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San Juan Islands, Washington State, United States
A society formed in 2009 for the purpose of collecting, preserving, celebrating, and disseminating the maritime history of the San Juan Islands and northern Puget Sound area. Check this log for tales from out-of-print publications as well as from members and friends. There are circa 500, often long entries, on a broad range of maritime topics; there are search aids at the bottom of the log. Please ask for permission to use any photo posted on this site. Thank you.

27 May 2014

❖ HENDERSON CAMP ❖ Lopez Island, WA.

The top card, 1936, mailed from a camper
to his mother when the camp was founded as
San Juan International Camps
for Boys and Young Men, on San Juan Is.
The bottom photo card, posted in 1956, 

when the Hendersons relocated their camp 
on Sperry Peninsula, Lopez Island.
Click to enlarge.
Both originals from the archives of the S. P. H. S.©
Lucile Townsend Henderson and Frank Henderson founded the Henderson Camps which encompassed San Juan for boys and Northstar for girls. Lucile had been the director of the Seattle Girl Scouts Council and was on the national staff in New York; she also had lectured about field work at Harvard University.
     "Lucile and Frank were legends. That camp was there for as long as I can remember," said former Gov. Booth Gardner, who was a camp counselor during high school.
      Every summer from 1935 to 1966, when the Hendersons retired, the camp let kids sleep in tepees and learn canoeing, sailing, swimming, and Native American art and dance.
      Lucile inspired and continued to serve a vital role in the lives of former campers and camp counselors long after their summers at camp. She was very interested in the lives and development of the children and their safety, according to former camper John Dickson.
      Dickson spent 13 summers as a camper and then worked as a camp counselor in the 1950s and 60s, and later became a rheumatologist in Seattle. His relationship with the Hendersons was such that a significant donation is being made to the University of Washington's Division of Rheumatology from Lucile Henderson's estate.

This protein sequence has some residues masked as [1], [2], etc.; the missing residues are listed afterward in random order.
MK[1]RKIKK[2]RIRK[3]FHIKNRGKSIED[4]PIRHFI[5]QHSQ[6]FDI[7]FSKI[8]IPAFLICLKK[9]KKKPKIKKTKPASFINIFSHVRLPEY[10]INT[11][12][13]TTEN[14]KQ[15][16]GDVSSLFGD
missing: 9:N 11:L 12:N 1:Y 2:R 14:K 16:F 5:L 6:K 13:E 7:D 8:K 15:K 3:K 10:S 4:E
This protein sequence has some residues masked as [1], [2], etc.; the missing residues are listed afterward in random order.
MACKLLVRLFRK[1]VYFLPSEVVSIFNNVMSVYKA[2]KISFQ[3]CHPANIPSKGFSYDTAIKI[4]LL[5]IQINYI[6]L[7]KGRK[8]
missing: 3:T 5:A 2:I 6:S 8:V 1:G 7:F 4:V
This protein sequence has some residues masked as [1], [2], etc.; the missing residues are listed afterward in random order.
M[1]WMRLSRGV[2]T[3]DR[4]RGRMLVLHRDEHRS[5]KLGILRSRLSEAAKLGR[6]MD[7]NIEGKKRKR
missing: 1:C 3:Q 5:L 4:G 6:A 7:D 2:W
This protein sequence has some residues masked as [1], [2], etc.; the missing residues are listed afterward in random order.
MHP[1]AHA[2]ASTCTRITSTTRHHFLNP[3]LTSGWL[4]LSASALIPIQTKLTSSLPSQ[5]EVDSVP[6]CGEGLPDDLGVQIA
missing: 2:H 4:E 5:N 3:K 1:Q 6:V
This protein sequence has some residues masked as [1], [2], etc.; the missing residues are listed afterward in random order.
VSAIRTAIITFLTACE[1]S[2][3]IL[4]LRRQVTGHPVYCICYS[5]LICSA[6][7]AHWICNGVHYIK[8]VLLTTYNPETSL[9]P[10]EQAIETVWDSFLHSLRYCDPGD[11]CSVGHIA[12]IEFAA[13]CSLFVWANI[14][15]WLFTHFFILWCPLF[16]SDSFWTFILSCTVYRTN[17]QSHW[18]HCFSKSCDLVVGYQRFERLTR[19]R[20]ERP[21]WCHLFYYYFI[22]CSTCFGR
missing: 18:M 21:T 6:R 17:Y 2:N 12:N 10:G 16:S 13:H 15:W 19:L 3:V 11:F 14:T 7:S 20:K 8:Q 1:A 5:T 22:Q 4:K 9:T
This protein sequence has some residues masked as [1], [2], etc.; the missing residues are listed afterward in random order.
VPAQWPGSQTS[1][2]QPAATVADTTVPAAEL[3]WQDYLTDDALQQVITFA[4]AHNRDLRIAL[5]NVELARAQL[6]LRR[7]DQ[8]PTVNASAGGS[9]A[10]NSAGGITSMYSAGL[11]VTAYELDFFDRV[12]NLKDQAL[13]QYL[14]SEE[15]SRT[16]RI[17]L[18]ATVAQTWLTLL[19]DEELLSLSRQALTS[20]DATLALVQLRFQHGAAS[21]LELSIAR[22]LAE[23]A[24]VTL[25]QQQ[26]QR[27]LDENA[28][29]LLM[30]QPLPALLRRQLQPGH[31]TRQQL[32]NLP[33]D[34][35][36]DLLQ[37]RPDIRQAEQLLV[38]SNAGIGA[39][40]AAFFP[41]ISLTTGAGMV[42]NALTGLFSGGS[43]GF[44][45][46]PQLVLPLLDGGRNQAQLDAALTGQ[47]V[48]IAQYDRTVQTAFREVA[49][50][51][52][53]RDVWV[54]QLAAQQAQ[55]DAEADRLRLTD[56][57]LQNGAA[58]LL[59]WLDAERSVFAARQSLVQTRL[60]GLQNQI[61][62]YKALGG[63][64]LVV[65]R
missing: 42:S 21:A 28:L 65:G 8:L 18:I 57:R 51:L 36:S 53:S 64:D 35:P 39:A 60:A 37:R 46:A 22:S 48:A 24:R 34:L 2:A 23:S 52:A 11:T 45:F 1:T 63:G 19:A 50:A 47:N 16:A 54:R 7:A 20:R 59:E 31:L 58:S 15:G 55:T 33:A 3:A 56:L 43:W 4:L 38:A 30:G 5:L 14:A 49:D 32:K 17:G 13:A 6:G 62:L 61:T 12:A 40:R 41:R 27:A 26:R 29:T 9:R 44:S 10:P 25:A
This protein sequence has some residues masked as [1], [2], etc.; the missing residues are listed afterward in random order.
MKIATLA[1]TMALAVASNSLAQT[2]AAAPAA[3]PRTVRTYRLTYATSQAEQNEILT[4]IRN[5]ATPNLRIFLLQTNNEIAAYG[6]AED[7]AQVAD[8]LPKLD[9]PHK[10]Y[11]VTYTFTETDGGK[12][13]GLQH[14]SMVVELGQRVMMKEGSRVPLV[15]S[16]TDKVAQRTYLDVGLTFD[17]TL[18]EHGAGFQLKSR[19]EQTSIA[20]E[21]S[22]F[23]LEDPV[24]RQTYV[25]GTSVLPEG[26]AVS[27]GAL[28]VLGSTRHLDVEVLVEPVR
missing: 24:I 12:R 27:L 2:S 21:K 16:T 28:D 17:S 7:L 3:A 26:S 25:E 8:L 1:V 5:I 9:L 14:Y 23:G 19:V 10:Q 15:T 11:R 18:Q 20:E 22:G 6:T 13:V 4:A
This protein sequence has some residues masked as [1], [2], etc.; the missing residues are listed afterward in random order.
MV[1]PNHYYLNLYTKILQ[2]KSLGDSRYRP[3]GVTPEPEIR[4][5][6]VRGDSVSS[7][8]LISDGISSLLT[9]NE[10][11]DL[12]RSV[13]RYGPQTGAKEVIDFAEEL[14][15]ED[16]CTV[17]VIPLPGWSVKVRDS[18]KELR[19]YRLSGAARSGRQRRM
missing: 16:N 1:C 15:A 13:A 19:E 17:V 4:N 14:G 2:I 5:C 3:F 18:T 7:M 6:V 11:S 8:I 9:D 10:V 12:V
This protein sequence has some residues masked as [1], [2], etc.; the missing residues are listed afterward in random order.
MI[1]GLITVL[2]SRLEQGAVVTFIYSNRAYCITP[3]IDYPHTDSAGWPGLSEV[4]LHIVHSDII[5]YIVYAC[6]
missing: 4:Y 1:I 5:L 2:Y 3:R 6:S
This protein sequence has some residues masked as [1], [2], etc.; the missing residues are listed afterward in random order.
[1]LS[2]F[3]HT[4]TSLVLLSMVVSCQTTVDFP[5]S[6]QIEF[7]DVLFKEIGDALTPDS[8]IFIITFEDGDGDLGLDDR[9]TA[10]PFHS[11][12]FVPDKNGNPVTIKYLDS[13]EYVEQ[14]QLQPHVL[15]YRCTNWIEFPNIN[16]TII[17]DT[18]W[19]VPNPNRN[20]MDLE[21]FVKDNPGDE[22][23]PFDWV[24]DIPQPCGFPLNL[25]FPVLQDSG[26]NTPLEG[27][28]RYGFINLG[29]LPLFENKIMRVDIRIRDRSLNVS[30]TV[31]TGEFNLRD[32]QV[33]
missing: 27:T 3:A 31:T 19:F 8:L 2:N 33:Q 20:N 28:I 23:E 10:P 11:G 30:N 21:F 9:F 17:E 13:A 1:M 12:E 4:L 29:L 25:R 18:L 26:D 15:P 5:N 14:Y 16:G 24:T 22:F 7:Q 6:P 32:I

Members of the third generation of some families are now attending the camp, renamed Camp Nor'wester. [An earlier post of the artistic happenings at Camp Nor'wester on John's Island in 2013, can be viewed here.]
Henderson Camps, Lopez Island.
Cactus Rock, the Lodge, and pool.

Three original photos from archives of the
Saltwater People Historical Society©
      Donn Charnley, a state legislator from 1970 to 1984, spent his first summer at the camp in 1937. All six of his children have camped there over the years, and now his grandchildren are becoming involved.
      Charnley said he probably wouldn't have become a state official if not for the self-confidence inspired by the Hendersons. Charnley, a professor emeritus of geology taught occasionally at Edmonds Community College. "I became a teacher because of that camp; I learned to love the Earth," he said.
Henderson Camp, Lopez Island, WA. 1962
      Bill Holm, art professor emeritus at the University of WA and the Burke Museum, met his wife Marty when they were camp counselors in 1949. They married in 1953.
      Camp Nor'wester has passed through many hands since the Hendersons retired in 1966, but for many, it remains a Henderson institution.
      Gardner was instrumental in helping the property remain a camp after the Hendersons sold it. After the original land on Lopez Island was eventually sold, Camp Nor'wester reopened on John's Island in 2000.
      The Hendersons also campaigned to preserve Point Colville on Lopez Island from development. As a result of their work, the US Bureau of Land Management determined the land to be a significant wetlands area.
      After Mr. Henderson died in 1986, Lucile remained an important part of former campers' lives.
Above text by Kathy F. Mahdoubl, for The Seattle Times, 2006, written in celebration of the life of Lucile "Rabbit" Henderson who lived to be 101-yrs.

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